PARK: There were so many ridiculous rumors, so some people believed they were true; some people were opposed to reforms, and I believe people who were opposed to the establishment also joined in.
Who else other than Jung believes this? Well, obviously Park agrees. However, not one of the four reform targets referred to by Jung coincides with those of Park. There were four major reform agendas in the Park administration, but they targeted the public, labor, education, and finance sectors.
The Assembly, the press, the labor unions, and the prosecutors are, in fact, the very institutions that Jung has insisted are most in need of reform. And he’s been arguing that they conspired, hand in glove, to oust Park from office.
In other words, he projects his own conspiracy theory onto the interviewee.
His theory continues to unfold:
JUNG: Regarding the [Choi Soon-sil scandal], some people have said that while it might not be a conspiracy, it seems like someone is feeding information to the media, or that someone is manipulating the situation.
PARK: If you trace how everything progressed, you can’t help but think it must have been planned for a long time.
Do you have any idea who might be behind it?
I don’t think it would be appropriate to pinpoint someone at this time. I do feel that this didn’t happen by accident.
Some say that the candlelight rallies are a way to restore democracy, which has been ruined by the president. But others say that it is an extension of the US beef protests.
I believe there are similarities in both rallies, in that both were held on weak grounds.
Planned? Behind? We may never know who exactly Park had in mind as being behind the million or so who protested against her. But her supporters in those Taegeukgi rallies have been blaming North Korea and secret jongbuk in society.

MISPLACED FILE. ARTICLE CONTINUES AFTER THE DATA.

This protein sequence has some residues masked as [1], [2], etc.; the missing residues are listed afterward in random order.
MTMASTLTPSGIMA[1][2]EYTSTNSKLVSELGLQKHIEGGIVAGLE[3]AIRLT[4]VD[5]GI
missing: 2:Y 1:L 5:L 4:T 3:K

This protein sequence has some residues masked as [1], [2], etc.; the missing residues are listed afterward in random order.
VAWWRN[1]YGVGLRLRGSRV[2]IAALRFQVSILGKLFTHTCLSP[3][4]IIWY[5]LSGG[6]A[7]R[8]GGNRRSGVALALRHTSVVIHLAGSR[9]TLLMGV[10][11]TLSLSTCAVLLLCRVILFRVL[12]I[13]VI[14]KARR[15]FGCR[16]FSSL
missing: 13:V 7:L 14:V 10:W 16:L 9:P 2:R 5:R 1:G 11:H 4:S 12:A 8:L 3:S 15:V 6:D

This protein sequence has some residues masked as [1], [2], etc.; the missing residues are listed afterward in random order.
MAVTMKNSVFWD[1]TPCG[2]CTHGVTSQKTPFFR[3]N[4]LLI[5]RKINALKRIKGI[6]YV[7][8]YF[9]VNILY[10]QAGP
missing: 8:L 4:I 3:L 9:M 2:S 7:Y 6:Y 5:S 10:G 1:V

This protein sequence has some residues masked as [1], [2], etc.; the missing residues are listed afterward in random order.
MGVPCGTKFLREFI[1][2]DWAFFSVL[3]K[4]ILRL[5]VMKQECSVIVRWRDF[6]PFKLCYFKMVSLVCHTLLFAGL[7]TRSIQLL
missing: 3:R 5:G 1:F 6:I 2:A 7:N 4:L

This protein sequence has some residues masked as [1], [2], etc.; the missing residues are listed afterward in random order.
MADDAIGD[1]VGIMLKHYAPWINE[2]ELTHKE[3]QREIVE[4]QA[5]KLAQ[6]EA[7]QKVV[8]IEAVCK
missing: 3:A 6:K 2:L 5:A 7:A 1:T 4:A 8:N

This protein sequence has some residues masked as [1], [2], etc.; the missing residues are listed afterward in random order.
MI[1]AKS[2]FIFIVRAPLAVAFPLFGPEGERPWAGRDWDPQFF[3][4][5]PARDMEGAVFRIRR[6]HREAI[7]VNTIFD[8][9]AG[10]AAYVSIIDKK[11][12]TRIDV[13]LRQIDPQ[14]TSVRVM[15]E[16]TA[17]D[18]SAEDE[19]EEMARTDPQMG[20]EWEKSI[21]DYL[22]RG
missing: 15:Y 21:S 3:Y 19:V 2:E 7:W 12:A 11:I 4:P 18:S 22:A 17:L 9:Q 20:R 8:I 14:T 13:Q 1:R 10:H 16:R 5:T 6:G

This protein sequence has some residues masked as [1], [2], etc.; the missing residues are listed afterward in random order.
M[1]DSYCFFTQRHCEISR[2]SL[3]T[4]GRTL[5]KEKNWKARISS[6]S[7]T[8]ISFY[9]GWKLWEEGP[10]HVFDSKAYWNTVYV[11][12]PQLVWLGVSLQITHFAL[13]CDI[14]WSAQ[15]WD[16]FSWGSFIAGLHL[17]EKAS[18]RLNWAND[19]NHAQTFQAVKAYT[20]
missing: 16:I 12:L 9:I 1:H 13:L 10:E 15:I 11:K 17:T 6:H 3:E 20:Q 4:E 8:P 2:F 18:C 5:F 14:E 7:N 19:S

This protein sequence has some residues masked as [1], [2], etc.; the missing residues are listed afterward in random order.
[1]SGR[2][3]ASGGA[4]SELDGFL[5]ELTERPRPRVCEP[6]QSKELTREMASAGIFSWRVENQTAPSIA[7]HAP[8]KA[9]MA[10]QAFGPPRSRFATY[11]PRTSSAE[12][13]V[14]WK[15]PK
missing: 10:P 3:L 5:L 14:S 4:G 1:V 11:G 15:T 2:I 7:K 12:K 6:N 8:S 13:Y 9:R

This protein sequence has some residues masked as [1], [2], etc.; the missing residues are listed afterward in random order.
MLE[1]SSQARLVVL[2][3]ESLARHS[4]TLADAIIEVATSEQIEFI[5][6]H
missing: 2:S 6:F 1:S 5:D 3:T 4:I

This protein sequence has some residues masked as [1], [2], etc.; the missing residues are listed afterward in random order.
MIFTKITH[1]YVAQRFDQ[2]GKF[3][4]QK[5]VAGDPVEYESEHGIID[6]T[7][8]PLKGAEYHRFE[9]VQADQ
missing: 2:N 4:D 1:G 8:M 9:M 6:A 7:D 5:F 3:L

Interestingly, Jung even tries to dispute the allegations and criticisms regarding her “missing seven hours” during the Sewol ferry disaster. And he does this in the name of… feminism:
JUNG: Do you feel that the persistent questions on the seven missing hours during the sinking of the Sewol Ferry are driven by subconscious disparagement of women and obnoxious collective curiosity?
PARK: I think so. There would be no reason for me to be disparaged that way if I weren’t a woman president. As president, I visited various countries, and there are many countries that haven’t yet had a woman for president. During my visits, I heard people were amazed that Korea had produced a woman president, and many of them spoke highly of us for it. I think that after foreigners learned about this incident, which disparages women, their perception of Korea must have deteriorated significantly.
Korean feminists have fought a very long fight and here we are today: a far-right polemicist condemning the public for misogyny. Groundbreaking progress indeed.
Towards the end of the interview, Jung describes the ruling Saenuri Party as being in existential crisis. Park’s answer sounds more like a call to former supporters to reunite:
JUNG: The Grand National Party once had to use a tent as its party headquarters because of a funding scandal. But the Saenuri Party seems to be going through an even more extensive collapse.
PARK: There are many organizations in society such as schools and companies. But a political party is the only organization in which you call each other comrades. A political party is an association created by people who share the same beliefs, values and perspectives on security, history and economics. When that is not the case, that political party grows weak. Unless it meets the right requirements for an association, a political party will find it difficult to sustain itself. A party established simply to win votes in elections or founded based only on self-interest will be powerless and challenged in terms of playing a role for the country. In times of crisis, you need to go back to basics. I think it is in this context that the Saenuri Party needs evaluating. Once the nest is strong enough, surely they’ll be able to come up with a presidential candidate?